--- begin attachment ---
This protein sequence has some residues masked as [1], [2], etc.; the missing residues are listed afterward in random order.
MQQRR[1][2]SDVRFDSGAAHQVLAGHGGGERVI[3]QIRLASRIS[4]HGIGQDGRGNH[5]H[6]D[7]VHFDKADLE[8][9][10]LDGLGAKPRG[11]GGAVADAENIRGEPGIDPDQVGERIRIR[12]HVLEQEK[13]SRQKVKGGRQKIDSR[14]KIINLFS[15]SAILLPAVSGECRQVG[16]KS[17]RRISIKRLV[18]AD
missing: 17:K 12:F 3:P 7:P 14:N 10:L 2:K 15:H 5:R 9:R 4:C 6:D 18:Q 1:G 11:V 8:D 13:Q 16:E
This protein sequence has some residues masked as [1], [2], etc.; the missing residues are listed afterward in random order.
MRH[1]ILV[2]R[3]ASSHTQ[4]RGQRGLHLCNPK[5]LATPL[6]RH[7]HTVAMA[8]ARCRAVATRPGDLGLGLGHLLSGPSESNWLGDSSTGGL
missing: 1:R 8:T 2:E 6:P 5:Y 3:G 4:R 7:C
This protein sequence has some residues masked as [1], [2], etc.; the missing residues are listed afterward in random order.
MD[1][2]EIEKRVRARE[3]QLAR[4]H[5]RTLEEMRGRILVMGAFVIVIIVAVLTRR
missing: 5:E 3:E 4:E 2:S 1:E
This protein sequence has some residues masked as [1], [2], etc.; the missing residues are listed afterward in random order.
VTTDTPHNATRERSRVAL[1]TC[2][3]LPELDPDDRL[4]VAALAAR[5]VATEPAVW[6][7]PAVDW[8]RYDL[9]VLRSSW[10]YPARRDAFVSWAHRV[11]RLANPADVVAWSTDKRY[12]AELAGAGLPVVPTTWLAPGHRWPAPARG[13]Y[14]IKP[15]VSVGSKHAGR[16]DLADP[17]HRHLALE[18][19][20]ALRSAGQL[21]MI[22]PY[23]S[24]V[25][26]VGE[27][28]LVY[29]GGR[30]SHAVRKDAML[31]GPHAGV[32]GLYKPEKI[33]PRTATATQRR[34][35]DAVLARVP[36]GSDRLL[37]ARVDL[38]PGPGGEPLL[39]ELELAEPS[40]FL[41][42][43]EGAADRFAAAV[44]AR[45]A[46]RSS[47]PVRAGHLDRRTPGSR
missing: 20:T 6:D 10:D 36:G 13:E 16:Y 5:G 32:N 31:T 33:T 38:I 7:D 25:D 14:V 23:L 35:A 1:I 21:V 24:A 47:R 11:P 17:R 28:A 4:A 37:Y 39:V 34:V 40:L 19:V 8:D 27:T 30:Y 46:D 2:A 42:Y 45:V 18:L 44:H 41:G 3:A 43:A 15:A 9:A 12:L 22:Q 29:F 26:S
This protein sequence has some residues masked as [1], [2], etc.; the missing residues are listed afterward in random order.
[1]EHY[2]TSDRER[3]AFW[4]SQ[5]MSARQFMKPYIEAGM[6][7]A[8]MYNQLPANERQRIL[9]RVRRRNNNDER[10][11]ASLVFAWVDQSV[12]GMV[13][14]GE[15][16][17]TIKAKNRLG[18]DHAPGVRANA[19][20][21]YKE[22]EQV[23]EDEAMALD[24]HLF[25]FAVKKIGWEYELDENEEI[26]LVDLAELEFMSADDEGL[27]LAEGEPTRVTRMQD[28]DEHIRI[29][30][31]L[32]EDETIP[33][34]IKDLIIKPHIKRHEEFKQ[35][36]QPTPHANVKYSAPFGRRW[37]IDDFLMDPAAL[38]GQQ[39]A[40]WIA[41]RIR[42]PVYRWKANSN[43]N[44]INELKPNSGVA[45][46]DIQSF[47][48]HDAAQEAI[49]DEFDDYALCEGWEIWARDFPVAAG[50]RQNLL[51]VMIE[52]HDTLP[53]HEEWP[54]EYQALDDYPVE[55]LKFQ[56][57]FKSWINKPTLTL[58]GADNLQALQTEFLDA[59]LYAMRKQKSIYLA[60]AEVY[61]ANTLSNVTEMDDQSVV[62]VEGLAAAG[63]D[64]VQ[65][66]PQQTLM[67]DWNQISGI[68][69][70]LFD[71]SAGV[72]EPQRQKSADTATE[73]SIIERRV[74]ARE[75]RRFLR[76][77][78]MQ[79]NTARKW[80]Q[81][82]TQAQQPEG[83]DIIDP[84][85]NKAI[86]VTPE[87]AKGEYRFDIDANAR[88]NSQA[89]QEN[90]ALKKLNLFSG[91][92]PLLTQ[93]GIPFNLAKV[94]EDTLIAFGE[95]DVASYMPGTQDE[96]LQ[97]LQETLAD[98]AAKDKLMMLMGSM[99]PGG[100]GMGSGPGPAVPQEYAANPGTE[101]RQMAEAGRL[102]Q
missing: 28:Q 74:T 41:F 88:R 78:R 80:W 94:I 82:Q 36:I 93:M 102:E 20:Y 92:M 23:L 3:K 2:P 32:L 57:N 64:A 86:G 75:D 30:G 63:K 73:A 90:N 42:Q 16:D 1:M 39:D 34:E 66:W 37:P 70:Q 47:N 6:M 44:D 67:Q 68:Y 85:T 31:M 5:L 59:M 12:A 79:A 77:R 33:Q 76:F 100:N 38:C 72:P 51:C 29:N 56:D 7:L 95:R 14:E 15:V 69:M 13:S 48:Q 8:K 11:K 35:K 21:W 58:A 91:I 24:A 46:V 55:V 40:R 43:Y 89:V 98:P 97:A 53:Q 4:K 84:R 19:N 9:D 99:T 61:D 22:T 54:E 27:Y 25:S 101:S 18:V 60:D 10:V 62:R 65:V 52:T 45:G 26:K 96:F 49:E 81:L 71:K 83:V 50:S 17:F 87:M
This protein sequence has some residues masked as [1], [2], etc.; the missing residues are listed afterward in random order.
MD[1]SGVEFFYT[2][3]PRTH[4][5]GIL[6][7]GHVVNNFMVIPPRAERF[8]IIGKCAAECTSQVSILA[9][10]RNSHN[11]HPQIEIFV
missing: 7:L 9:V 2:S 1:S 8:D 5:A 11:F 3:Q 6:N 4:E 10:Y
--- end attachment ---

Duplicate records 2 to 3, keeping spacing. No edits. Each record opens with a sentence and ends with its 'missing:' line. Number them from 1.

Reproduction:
This protein sequence has some residues masked as [1], [2], etc.; the missing residues are listed afterward in random order.
MRH[1]ILV[2]R[3]ASSHTQ[4]RGQRGLHLCNPK[5]LATPL[6]RH[7]HTVAMA[8]ARCRAVATRPGDLGLGLGHLLSGPSESNWLGDSSTGGL
missing: 1:R 8:T 2:E 6:P 5:Y 3:G 4:R 7:C
This protein sequence has some residues masked as [1], [2], etc.; the missing residues are listed afterward in random order.
MD[1][2]EIEKRVRARE[3]QLAR[4]H[5]RTLEEMRGRILVMGAFVIVIIVAVLTRR
missing: 5:E 3:E 4:E 2:S 1:E